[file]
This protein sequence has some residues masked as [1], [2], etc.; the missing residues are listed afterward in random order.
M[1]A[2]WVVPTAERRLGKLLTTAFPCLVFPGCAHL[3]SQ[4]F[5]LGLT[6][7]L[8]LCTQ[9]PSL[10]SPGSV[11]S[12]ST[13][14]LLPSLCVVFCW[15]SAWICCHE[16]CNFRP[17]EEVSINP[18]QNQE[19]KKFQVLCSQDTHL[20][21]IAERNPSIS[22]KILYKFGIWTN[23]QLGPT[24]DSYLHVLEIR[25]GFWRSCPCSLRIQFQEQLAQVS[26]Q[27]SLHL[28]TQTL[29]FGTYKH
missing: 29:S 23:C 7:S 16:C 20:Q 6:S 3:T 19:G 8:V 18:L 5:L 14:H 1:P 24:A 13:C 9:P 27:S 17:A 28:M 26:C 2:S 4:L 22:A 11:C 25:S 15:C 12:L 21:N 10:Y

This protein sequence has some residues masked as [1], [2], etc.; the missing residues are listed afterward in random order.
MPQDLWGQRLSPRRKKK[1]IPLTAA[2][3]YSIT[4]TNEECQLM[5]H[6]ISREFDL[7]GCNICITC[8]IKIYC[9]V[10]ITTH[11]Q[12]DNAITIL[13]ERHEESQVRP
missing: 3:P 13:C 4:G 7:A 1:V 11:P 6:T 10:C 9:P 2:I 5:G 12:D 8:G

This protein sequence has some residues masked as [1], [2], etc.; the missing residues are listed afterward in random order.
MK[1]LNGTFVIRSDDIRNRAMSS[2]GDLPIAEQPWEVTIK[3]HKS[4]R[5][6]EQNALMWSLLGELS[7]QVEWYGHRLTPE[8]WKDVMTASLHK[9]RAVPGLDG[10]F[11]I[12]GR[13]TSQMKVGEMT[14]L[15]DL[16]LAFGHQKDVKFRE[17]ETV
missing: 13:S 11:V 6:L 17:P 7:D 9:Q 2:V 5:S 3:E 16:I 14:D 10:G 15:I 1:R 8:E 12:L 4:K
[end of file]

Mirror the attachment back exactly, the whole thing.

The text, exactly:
This protein sequence has some residues masked as [1], [2], etc.; the missing residues are listed afterward in random order.
M[1]A[2]WVVPTAERRLGKLLTTAFPCLVFPGCAHL[3]SQ[4]F[5]LGLT[6][7]L[8]LCTQ[9]PSL[10]SPGSV[11]S[12]ST[13][14]LLPSLCVVFCW[15]SAWICCHE[16]CNFRP[17]EEVSINP[18]QNQE[19]KKFQVLCSQDTHL[20][21]IAERNPSIS[22]KILYKFGIWTN[23]QLGPT[24]DSYLHVLEIR[25]GFWRSCPCSLRIQFQEQLAQVS[26]Q[27]SLHL[28]TQTL[29]FGTYKH
missing: 29:S 23:C 7:S 16:C 20:Q 6:S 3:T 19:G 8:V 18:L 5:L 14:H 1:P 24:A 13:C 9:P 27:S 17:A 28:M 26:C 2:S 4:L 22:A 11:C 25:S 15:C 12:L 21:N 10:Y

This protein sequence has some residues masked as [1], [2], etc.; the missing residues are listed afterward in random order.
MPQDLWGQRLSPRRKKK[1]IPLTAA[2][3]YSIT[4]TNEECQLM[5]H[6]ISREFDL[7]GCNICITC[8]IKIYC[9]V[10]ITTH[11]Q[12]DNAITIL[13]ERHEESQVRP
missing: 3:P 13:C 4:G 7:A 1:V 11:P 6:T 10:C 9:P 2:I 5:G 12:D 8:G

This protein sequence has some residues masked as [1], [2], etc.; the missing residues are listed afterward in random order.
MK[1]LNGTFVIRSDDIRNRAMSS[2]GDLPIAEQPWEVTIK[3]HKS[4]R[5][6]EQNALMWSLLGELS[7]QVEWYGHRLTPE[8]WKDVMTASLHK[9]RAVPGLDG[10]F[11]I[12]GR[13]TSQMKVGEMT[14]L[15]DL[16]LAFGHQKDVKFRE[17]ETV
missing: 13:S 11:V 6:L 17:P 7:D 9:Q 2:V 5:S 3:E 16:I 14:D 10:G 15:I 1:R 8:E 12:L 4:K